According to the FAA, there are three major factors that affect helicopter performance. Those three factors are weight, density altitude, and wind. Since both density altitude and wind are affected by weather conditions, weather is a serious consideration when it comes to helicopter performance and safety. Weather may also restrict visibility and impact take-off and landing.
Before flying, pilots should consider weather conditions at the departure point and the destination. While weather conditions may be favorable at departure, dangerous conditions at the destination can be equally detrimental to flight safety.
Precipitation and Fog
Rain, snow, sleet, and fog may not affect helicopter performance, but they generally obstruct visibility. These conditions may make take-off and landing more difficult and affect a pilot’s ability to see obstacles that are encountered during flight. Rain, snow, and sleet may also make conditions on the tarmac or landing pad slippery, which can be problematic.
Freezing conditions can be extremely dangerous for helicopter flights, especially if humidity is high. Ice can form on the inside and outside of aircraft, changing the way that the equipment functions and potentially creating control problems. Humid air is also less dense, which can decrease aircraft performance.
Antifreeze solutions may be helpful if it’s necessary to fly in freezing conditions. Salt shouldn’t be used on landing bases, as it can be sucked into the engine and cause damage.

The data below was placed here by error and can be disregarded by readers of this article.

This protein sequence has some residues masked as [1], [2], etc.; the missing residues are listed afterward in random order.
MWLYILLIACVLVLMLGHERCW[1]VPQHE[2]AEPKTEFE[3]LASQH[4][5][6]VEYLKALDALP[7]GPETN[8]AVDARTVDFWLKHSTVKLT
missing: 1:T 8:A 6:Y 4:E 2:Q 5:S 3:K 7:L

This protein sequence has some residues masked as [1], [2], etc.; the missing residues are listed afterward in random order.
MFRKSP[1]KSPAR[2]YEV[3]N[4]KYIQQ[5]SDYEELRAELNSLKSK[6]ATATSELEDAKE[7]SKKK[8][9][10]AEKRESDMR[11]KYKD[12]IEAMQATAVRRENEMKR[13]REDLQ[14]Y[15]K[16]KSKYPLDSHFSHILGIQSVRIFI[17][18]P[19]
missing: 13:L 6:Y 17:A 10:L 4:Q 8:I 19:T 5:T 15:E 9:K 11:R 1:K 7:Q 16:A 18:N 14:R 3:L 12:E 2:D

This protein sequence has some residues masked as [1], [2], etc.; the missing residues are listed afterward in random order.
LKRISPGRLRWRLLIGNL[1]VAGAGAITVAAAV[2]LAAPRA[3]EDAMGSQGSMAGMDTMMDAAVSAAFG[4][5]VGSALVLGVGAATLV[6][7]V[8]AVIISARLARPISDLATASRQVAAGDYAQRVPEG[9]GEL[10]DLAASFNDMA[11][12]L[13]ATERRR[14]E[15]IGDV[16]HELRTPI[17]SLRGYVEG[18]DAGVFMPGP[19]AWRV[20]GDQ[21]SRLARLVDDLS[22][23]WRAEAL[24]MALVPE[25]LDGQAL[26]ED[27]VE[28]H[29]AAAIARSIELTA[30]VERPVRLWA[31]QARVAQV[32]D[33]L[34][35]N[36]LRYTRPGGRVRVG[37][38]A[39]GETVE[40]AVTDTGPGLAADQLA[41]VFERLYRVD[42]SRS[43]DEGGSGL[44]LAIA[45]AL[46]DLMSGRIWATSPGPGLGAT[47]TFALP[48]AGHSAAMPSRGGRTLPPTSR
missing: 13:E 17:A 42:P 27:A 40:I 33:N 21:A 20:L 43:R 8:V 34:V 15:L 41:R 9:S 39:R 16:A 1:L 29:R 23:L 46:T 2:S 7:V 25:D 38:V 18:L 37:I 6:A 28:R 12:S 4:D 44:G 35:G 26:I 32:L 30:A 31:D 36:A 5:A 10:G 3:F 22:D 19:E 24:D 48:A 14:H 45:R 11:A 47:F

Wind is always present, so it’s important for pilots to understand how the wind affects flight and how to work with or counter winds during the course of a flight. Headwinds and crosswinds flow perpendicular to the flight path and slow the helicopter down. Tailwinds flow in the same direction as the flight path and speed the helicopter up, sometimes making it difficult for pilots to maintain control.
In stormy conditions, winds may be stronger than usual or may change course unexpectedly. This can jeopardize the safety of a flight, so pilots should consider waiting until storms pass to take off. Pilots should research wind direction and speed before flights to be adequately prepared.
Dealing with Adverse Conditions
While research and preparation are important for flight safety, adverse conditions can sometimes develop unexpectedly. Pilots should be sure to have proper helicopter insurance in place to protect equipment and help pay for injuries if minor accidents occur due to weather conditions. Pilots should also proactively train and study to learn more about dealing with adverse weather conditions to stay as safe as possible during each flight no matter what the weather brings.
If you are a helicopter pilot or are considering becoming a helicopter pilot, call Avion Insurance today to find out more about insuring your helicopter.